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What is Plain Old Virtualization, Anyway? Not Cloud, That's What.

Posted by Justin Nemmers

5/6/13 3:57 PM

it organization underwater overloaded

I speak with a lot of customers. For the most part, many understand that virtualization is not actually “Cloud”, but rather an underpinning technology that makes cloud (at least in terms of IaaS and PaaS) possible. There are many things that a heavily virtualized environment needs in order to become cloud, but one thing is for certain: “Plain Old Virtualization” needs to learn a lot of new tricks in order to effectively solve the issues facing today’s IT organizations.

Many of those same organizations find themselves constantly underwater when it comes to the expectations from the business they’re tasked with supporting. The business wants X, the IT organization has X-Y resources. Cloud is an important tool that will help narrow this gap, but IT organizations need the right tools to make it happen.

Virtualization Alone is no Longer Sufficient

At plain old virtualization’s core is the virtualization manager. Whether it’s vCenter or XenServer, or some other tool, plain old virtualization lacks the necessary extensibility to get organizations to cloud. Even virtualization managers that have added some capabilities like a self-service portal or metered usage accounting are fundamentally just a hypervisor manager, and typically they only focus on their own virtualization technology.

Plain old virtualization doesn’t understand your business, either. It is devoid of any notion of user or group resource ownership, and lacks the flexibility needed to layer in the organizational structure into the IT environment. Instead of presenting various IT consumption options, plain old virtualization tells an organization how it needs to consume IT—in other words, IT Administrators have to get involved, chargeback isn’t possible, and the technology has little if any understanding of organizational or business structure. 

Plain old virtualization is a solved problem. The value proposition for virtualization is well understood, and accepted in nearly every cross-section of IT. Virtualization managers have matured to enable additional features like high availability, clustering, and live migration, which have allowed IT organizations to remove some unneeded complexity from their stacks.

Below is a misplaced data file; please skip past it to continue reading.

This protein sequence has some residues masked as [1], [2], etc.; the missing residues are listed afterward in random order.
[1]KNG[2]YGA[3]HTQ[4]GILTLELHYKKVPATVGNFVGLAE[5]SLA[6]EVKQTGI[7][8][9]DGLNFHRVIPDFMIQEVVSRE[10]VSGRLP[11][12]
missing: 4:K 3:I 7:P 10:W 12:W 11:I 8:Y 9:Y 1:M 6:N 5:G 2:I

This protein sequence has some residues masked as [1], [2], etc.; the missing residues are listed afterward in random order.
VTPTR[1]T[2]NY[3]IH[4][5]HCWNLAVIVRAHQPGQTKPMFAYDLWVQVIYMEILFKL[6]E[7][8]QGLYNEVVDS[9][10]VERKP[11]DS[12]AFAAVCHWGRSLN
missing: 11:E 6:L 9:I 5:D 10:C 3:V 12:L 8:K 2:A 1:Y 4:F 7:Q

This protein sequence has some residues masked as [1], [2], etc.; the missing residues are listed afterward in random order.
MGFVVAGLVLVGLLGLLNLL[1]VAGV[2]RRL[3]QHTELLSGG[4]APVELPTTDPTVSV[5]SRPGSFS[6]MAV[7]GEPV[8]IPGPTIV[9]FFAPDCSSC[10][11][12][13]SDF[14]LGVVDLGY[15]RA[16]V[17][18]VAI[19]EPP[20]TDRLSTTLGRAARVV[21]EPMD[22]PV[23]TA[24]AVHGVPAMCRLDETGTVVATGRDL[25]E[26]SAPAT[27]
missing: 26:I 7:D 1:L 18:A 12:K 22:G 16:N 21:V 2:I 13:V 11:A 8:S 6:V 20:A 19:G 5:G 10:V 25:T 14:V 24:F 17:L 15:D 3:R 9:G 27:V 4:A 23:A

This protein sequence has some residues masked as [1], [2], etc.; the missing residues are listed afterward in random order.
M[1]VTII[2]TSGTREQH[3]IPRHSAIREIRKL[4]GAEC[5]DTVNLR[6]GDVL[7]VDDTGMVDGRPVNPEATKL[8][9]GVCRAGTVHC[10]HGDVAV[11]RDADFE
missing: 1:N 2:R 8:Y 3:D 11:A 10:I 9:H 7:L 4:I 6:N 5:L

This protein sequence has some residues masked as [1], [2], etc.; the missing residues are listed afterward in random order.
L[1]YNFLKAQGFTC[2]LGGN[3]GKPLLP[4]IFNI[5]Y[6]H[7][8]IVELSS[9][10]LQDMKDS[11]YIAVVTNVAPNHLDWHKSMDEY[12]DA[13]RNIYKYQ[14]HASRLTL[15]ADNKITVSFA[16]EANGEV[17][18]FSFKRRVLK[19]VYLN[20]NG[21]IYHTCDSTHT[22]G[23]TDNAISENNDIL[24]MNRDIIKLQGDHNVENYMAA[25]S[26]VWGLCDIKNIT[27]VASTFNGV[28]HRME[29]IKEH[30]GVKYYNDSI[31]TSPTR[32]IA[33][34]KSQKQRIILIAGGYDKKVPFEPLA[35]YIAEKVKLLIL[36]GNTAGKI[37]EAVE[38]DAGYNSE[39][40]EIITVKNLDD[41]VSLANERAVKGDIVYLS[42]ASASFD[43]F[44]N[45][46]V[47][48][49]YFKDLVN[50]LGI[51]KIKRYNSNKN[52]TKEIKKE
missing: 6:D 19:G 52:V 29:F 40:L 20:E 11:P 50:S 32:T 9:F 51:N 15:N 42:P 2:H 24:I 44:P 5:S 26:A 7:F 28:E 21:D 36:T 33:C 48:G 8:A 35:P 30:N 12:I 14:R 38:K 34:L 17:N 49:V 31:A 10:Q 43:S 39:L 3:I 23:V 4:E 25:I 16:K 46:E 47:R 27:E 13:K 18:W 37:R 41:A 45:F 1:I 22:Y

Failings of Plain Old Virtualization Managers

Many vendors that offer perfectly good plain old virtualization managers are in a process of metamorphosis. They’re adjusting their products, acquiring other technologies, and generally updating and tweaking their virtualization managers so the vendors can claim they “enable cloud”. Whether the new capabilities are added as layered products that are components of a (much) larger solution suite, or merely folding those capabilities into an ever-expanding virtualization manager, the result is a virtualization manager that tries to be more than it is. The customer ultimately pays the price for that added complexity, and often, experiences increased vendor lock-in.

One of the many promises of cloud is that it frees IT organizations to make the most appropriate technology decisions for the business. This is where plain old virtualization that is trying to be cloud really gets an IT organization in trouble. Often, the capabilities presented by these solutions are not sufficient to solve actual IT issues, and the effort to migrate away from those choices is deemed too costly for IT organizations to effectively achieve without significant re-engineering or technology replacement.

CloudBolt Effectively Enables Cloud From Your Virtualization

The good news is that IT organizations don’t need to do entire reboots of existing tech in order to enable cloud in their environments. CloudBolt C2 works in conjunction with existing virtualization managers, allowing IT organizations to present resources to consumers in ways that make sense to both business and consumer alike. C2 does not require organizations to replace their existing virtualization managers; instead, it provides better management and a fully functional and interactive self-service portal so IT consumers can request servers and resources natively.

Flexibility in the management layer is critical, and one place where plain old virtualization tools fall down pretty regularly. C2 is a tool that effectively maps how your IT is consumed to how your business is organized. Try to avoid inflexible tools that offer your IT organization little choice now and even less going forward into the future.

Topics: IT Challenges, Management, Virtualization, IT Organization